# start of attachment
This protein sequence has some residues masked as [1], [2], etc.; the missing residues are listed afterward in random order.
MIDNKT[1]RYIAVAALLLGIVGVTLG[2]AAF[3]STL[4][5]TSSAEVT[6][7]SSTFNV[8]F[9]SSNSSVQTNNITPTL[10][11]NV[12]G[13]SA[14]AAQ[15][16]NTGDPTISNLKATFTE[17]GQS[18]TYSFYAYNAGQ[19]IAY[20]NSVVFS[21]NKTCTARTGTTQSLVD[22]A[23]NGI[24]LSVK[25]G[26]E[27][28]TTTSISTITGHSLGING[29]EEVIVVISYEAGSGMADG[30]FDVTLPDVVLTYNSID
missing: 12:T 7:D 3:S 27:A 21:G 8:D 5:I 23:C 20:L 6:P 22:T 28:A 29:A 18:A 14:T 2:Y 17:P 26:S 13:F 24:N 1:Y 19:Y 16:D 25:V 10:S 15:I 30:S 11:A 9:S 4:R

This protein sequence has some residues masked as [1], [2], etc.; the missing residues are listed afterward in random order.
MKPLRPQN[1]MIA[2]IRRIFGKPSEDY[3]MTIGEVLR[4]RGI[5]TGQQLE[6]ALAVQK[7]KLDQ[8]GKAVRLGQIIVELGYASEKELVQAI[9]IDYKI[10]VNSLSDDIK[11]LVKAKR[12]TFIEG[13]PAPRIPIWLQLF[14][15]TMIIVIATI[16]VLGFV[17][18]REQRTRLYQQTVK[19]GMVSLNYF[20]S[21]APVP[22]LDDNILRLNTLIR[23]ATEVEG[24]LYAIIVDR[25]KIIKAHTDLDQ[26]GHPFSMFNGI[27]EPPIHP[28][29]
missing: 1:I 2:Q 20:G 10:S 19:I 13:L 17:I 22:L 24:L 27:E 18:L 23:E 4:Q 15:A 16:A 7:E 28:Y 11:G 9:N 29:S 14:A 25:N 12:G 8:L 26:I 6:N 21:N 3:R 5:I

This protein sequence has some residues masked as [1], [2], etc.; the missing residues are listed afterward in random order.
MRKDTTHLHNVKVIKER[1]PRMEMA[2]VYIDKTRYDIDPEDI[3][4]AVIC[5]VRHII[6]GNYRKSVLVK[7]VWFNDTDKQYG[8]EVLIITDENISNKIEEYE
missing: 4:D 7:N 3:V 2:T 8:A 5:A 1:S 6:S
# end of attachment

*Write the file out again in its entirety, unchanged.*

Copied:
This protein sequence has some residues masked as [1], [2], etc.; the missing residues are listed afterward in random order.
MIDNKT[1]RYIAVAALLLGIVGVTLG[2]AAF[3]STL[4][5]TSSAEVT[6][7]SSTFNV[8]F[9]SSNSSVQTNNITPTL[10][11]NV[12]G[13]SA[14]AAQ[15][16]NTGDPTISNLKATFTE[17]GQS[18]TYSFYAYNAGQ[19]IAY[20]NSVVFS[21]NKTCTARTGTTQSLVD[22]A[23]NGI[24]LSVK[25]G[26]E[27][28]TTTSISTITGHSLGING[29]EEVIVVISYEAGSGMADG[30]FDVTLPDVVLTYNSID
missing: 12:T 7:D 3:S 27:A 21:G 8:D 5:I 23:C 20:L 6:P 22:T 28:A 29:A 18:A 14:T 2:Y 17:P 26:S 13:F 24:N 1:Y 19:Y 16:D 25:V 10:S 15:I 30:S 11:A 9:S 4:R

This protein sequence has some residues masked as [1], [2], etc.; the missing residues are listed afterward in random order.
MKPLRPQN[1]MIA[2]IRRIFGKPSEDY[3]MTIGEVLR[4]RGI[5]TGQQLE[6]ALAVQK[7]KLDQ[8]GKAVRLGQIIVELGYASEKELVQAI[9]IDYKI[10]VNSLSDDIK[11]LVKAKR[12]TFIEG[13]PAPRIPIWLQLF[14][15]TMIIVIATI[16]VLGFV[17][18]REQRTRLYQQTVK[19]GMVSLNYF[20]S[21]APVP[22]LDDNILRLNTLIR[23]ATEVEG[24]LYAIIVDR[25]KIIKAHTDLDQ[26]GHPFSMFNGI[27]EPPIHP[28][29]
missing: 1:I 2:Q 20:G 10:S 19:I 13:L 17:I 22:L 24:L 27:E 18:L 23:E 4:Q 15:A 16:A 7:E 28:Y 11:G 9:N 29:S 14:A 25:N 12:G 8:L 26:I 6:N 21:N 3:R 5:I

This protein sequence has some residues masked as [1], [2], etc.; the missing residues are listed afterward in random order.
MRKDTTHLHNVKVIKER[1]PRMEMA[2]VYIDKTRYDIDPEDI[3][4]AVIC[5]VRHII[6]GNYRKSVLVK[7]VWFNDTDKQYG[8]EVLIITDENISNKIEEYE
missing: 4:D 7:N 3:V 2:T 8:A 5:A 1:S 6:S